FRIEDEN: Well, William Webster is highly respected. And he has certainly headed up commissions before. He headed up a commission a year ago which looked into ways to improve the federal law enforcement establishment in Washington. And it was taken seriously. Of course, these commissions generally take quite a long time. And we don't know who all is going to be on it or the resources they're going to have, but I think it's something that should be noted with some seriousness.

LIN: All right, Terry Frieden, CNN's Justice Department producer, thanks so much for that update -- Colleen.

MCEDWARDS: All right, thanks, Carol.

Of course all of this being watched very closely in Russia. In Moscow we have our Steve Harrigan with the latest from there.

Hi, Steve.


Well, no real surprise here in Moscow. We've been working the phones talking to the FSB -- that's the old KGB -- as well as the Russian Intelligence Service. They are saying, no comment. That's no surprise because the Russian Intelligence Service never comments on cases of this nature where spying is involved. Even long-resolved or old cases such as Aldrich Ames, they will not comment on them.

So no comment now from the Russian FSB or from the Russian government on this case.

Just to put this in some kind of a context, however, what it does say about the start of American relations at the start of this new administration of George W. Bush, they certainly have gotten off to a frosty start. We've seen in the past few weeks comments from the head of the American CIA, the defense secretary, as well as the national security adviser, all pointing to Russia as a threat.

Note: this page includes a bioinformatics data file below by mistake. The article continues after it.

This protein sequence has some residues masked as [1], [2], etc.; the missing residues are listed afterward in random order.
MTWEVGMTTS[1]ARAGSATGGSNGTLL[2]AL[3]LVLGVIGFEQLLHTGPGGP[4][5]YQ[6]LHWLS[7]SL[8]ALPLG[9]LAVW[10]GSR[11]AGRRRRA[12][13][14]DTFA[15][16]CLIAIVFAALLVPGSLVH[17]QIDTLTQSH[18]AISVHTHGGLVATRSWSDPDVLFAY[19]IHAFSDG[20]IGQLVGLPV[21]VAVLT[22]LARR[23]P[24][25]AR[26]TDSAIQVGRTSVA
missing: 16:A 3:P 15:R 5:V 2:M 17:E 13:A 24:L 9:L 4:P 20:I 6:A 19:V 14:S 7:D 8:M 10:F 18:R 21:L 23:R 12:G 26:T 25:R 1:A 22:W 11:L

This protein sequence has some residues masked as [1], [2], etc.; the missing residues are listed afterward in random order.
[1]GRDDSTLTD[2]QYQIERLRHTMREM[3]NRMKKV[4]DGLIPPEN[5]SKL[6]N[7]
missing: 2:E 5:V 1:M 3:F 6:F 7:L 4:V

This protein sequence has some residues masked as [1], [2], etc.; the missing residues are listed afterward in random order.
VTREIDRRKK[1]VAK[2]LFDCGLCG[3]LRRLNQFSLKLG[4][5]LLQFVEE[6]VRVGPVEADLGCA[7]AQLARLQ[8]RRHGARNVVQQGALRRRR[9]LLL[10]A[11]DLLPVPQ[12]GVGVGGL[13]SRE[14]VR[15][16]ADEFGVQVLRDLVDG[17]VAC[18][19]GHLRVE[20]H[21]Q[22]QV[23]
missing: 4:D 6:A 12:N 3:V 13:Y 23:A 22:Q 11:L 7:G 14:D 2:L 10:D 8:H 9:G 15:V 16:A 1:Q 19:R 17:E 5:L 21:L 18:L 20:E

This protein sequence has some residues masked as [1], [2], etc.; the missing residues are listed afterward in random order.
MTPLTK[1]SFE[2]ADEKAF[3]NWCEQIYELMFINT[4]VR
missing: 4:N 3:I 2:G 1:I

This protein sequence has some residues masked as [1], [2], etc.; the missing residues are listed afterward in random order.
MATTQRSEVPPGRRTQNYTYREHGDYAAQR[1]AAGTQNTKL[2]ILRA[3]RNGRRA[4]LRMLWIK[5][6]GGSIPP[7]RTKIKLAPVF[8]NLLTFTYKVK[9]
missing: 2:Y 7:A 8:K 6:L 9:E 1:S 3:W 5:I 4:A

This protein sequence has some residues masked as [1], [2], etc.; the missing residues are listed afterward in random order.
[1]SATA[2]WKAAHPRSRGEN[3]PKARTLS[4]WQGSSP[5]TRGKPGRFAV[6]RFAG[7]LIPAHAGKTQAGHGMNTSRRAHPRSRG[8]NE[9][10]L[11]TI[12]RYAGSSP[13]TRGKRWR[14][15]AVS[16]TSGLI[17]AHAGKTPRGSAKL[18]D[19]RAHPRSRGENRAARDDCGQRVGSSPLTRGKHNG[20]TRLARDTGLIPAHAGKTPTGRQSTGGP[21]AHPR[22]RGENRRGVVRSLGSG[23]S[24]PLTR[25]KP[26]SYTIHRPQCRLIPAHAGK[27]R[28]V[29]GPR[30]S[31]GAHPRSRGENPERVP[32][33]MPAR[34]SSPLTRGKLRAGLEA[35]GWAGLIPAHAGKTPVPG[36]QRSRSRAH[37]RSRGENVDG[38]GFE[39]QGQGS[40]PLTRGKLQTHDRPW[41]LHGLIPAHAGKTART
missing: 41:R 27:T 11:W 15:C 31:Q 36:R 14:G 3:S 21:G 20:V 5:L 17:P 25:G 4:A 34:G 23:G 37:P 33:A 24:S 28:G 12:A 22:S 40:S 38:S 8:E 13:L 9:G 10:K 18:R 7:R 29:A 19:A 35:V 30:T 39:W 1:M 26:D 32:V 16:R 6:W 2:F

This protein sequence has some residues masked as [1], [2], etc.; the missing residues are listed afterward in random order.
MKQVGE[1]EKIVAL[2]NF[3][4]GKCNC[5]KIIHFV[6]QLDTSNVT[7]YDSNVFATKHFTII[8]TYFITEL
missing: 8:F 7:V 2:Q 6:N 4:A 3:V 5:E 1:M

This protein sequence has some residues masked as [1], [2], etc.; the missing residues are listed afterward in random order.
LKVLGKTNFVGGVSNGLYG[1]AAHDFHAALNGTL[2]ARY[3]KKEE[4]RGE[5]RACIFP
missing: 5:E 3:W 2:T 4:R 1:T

Now, this angry rhetoric has angered top officials here in Moscow. One top official told me this kind of talk is not correct; it's not proper or polite to be using such propaganda in public.

So the context of this plays into a really frosty start of the relations between the two countries, some angry words between the two sides and top officials.

One other event to keep in mind when putting this into context, we saw last week, on Friday, we saw Russia test three intercontinental ballistic missiles from the air, from the sea and from the land. Many observers here, experts saw this as a kind of saber rattling by Russia kind of reminding the world of its status as a nuclear power.

So no comment specifically on these charges from the Russian FSB, but it can be seen in context of some harsh dialogue between the two sides and some show of force from the Russians last week -- Colleen.

MCEDWARDS: And some outstanding cases. You refer to the Aldrich Ames case. What is still outstanding about that? And what other cases are outstanding between the two countries on the issue of spying?

HARRIGAN: Well, from the Russian side, you won't get anything, from the FSB, which is the former KGB, or the Russian government. Their policy is the same as it was in the Soviet Union: no comment at all.

But really the startling thing here in Moscow, and the thing that many political observers have noted is a real change in tone between the two sides. Relations very cozy, personable, friendly between the Clinton administration and the Russians. Boris Yeltsin had Bill Clinton in particular had a sort of warm, friendly jovial relationship.